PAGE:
Germany - Agriculture


Fighting hunger and malnutrition are top German priorities; Germany is the largest government donor to agriculture

In 2019, Germany spent US$1.4 billion of its official development assistance (ODA) on agriculture, making it the largest Organisation for Economic Cooperation and Development (OECD) Development Assistance Committee (DAC) donor to agriculture in absolute terms. However, this spending only represented 5% of Germany’s total ODA in that year (below the DAC average of 7%) putting Germany in 25th place in relative terms. Although funding to the sector decreased by 4% between 2018 and 2019, it has overall increased by 26% since 2015.

Bilateral channels are Germany’s preferred funding mechanism for this sector; 68% of Germany’s ODA to agriculture was directed bilaterally in 2019 (DAC average: 53%). The largest shares of bilateral funding in 2018 went to agricultural development (26%), rural development (20%), and agricultural policy and administrative management (9%). A small part of bilateral funding is earmarked funding through multilaterals; in 2019, this represented 9% of total agriculture ODA (DAC average: 12%). Only 32% of Germany’s ODA to agriculture was channeled as core funding to multilaterals in 2019 (DAC average: 47%), with by far the largest recipient being EU institutions (22%), followed by the International Development Bank (IDA; 6%), and the African Development Fund (2%).

Germany’s overall bilateral development financing focuses on sub-Saharan Africa (meaning the countries of Eastern, Western, Central, and Southern Africa, according to the African Union’s designations), Asia, and the Middle East and North Africa (MENA) region, with agriculture funding specifically focused on sub-Saharan Africa. 

In recent years, Germany has contributed to the Consortium of International Agricultural Research Centers (CGIAR; €35 million or US$39 million in both 2020 and 2021) and the Global Agriculture and Food Security Program (GAFSP; €100 million or US$112 million in 2020). At GAFSP’s 2020-2025 replenishment kick-off in October of 2020, which was hosted by the BMZ, Germany pledged €200 million (US$224 million) to GAFSP’s overall replenishment target of US$1.5 billion over five years. Even though CGIAR and GAFSP are multilateral organizations, this funding is included in Germany’s bilateral ODA to agriculture since the OECD does not consider these to be core contributions to multilateral organizations working on agriculture.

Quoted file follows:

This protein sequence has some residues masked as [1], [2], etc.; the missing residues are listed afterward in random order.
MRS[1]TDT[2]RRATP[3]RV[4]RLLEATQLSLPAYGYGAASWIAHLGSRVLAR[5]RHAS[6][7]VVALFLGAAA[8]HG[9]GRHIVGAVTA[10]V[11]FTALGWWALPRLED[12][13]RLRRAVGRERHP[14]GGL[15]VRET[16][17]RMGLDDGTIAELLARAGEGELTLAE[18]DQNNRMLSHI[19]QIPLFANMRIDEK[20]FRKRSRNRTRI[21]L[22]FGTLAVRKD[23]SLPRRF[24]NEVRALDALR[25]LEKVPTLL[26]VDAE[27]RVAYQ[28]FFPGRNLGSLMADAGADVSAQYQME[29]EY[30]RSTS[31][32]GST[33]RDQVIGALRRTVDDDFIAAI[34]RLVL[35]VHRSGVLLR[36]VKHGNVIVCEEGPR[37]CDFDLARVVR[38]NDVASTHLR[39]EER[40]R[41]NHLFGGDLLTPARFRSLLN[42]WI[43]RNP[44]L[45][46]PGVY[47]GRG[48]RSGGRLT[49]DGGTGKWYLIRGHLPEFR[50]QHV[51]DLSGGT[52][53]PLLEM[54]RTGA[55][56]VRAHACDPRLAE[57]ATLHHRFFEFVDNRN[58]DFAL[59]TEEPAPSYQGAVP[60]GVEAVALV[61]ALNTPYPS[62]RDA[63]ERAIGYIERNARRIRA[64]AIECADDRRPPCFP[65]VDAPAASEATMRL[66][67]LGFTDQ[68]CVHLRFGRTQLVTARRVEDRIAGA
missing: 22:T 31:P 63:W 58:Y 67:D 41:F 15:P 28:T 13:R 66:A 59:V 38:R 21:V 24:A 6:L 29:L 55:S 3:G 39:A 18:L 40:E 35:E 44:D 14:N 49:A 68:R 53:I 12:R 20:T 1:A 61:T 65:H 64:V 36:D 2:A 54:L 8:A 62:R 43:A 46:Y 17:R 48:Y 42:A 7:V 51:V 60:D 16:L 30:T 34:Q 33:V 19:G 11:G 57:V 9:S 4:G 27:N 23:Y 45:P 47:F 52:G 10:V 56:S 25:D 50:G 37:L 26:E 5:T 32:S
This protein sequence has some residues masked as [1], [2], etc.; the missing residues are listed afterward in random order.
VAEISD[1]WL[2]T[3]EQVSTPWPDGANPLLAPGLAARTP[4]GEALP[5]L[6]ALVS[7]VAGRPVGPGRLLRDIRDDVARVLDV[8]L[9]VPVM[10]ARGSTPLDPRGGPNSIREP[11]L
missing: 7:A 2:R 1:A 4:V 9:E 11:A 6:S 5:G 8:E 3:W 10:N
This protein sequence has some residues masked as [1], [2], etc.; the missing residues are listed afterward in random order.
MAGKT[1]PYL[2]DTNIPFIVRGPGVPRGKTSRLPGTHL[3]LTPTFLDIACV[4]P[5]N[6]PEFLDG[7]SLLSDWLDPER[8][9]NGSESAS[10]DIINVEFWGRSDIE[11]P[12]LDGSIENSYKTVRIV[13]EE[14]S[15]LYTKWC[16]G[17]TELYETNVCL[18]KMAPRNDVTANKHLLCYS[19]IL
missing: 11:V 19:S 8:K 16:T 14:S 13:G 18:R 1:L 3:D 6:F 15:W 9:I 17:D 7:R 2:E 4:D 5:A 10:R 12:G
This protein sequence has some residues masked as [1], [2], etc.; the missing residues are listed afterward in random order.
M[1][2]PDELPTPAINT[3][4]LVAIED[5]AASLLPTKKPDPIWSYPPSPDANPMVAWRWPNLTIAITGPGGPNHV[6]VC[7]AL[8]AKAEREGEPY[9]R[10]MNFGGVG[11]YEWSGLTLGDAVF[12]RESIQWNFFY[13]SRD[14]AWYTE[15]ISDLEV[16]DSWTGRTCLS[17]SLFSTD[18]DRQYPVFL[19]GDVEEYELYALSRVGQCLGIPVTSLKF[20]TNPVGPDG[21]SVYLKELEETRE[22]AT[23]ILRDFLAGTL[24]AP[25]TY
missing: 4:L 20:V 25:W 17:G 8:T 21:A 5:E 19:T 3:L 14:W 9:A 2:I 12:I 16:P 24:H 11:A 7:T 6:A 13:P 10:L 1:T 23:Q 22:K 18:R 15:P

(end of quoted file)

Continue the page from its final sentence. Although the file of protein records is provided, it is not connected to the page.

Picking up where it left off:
Agriculture was one of the strategic priorities of former Development Minister, Gerd Müller, who in 2014 launched ‘ONE WORLD - No Hunger’, a ‘Special Initiative’ on food and nutrition security as well as rural development, which will most likely be carried forward in this legislative term (2021-2025) under the new Development Minister Svenja Schulze. The initiative focuses on the following priorities: 1) food and nutrition security, 2) famine prevention and resilience-building, 3) innovation in the agricultural and food sectors, 4) structural transformation in rural areas, 5) natural resource protection, and 6) secure access to land. The Special Initiative is being implemented through official and non-governmental development cooperation, as well as through multilateral partners. According to the BMZ’s latest reform program (launched in May of 2020), ‘ONE WORLD – No Hunger’ is one of the BMZ’s five key thematic priorities, which are meant to remain consistent over multiple legislative periods.

Support for smallholder farmers is a strategic priority, and Germany places a special focus on women in this context. This support aims to make agriculture more productive and sustainable, and to improve adaptation to climate change, fostering innovation along the agricultural value chain with a focus on fair and secure tenure and land-use rights, as well as resilience against famine, with small-scale farmers being supported to move from subsistence farming to producing a marketable surplus. This approach is reiterated in the ‘Marshall Plan with Africa’ developed under Development Minister Müller. In May of 2019, Müller hosted a meeting of the Global Commission on Adaptation, where he pledged to support 60 million smallholder farmers, especially in sub-Saharan Africa, to become climate-resilient by 2030.

BMZ is responsible for agriculture policy broadly, including Special Initiative ‘ONE WORLD - No Hunger’; the BMEL represents Germany at FAO

The BMZ leads on developing strategies for development cooperation policies. It works closely with the Federal Ministry for Food and Agriculture (BMEL), which represents Germany at the Food and Agriculture Organization (FAO), and drives cooperation with the organization (the BMZ leads on the relationship with WFP and IFAD). Within the BMZ, the directorate on ‘Sustainable supply chains; food and rural development; sustainability standards; Commissioner for the special initiative „ONE WORLD – No Hunger“' is responsible for developing strategies on agriculture. The directorate evolved from the special unit ‘ONE WORLD - No Hunger’ in the spring of 2016. The head of the directorate is also the commissioner for this Special Initiative.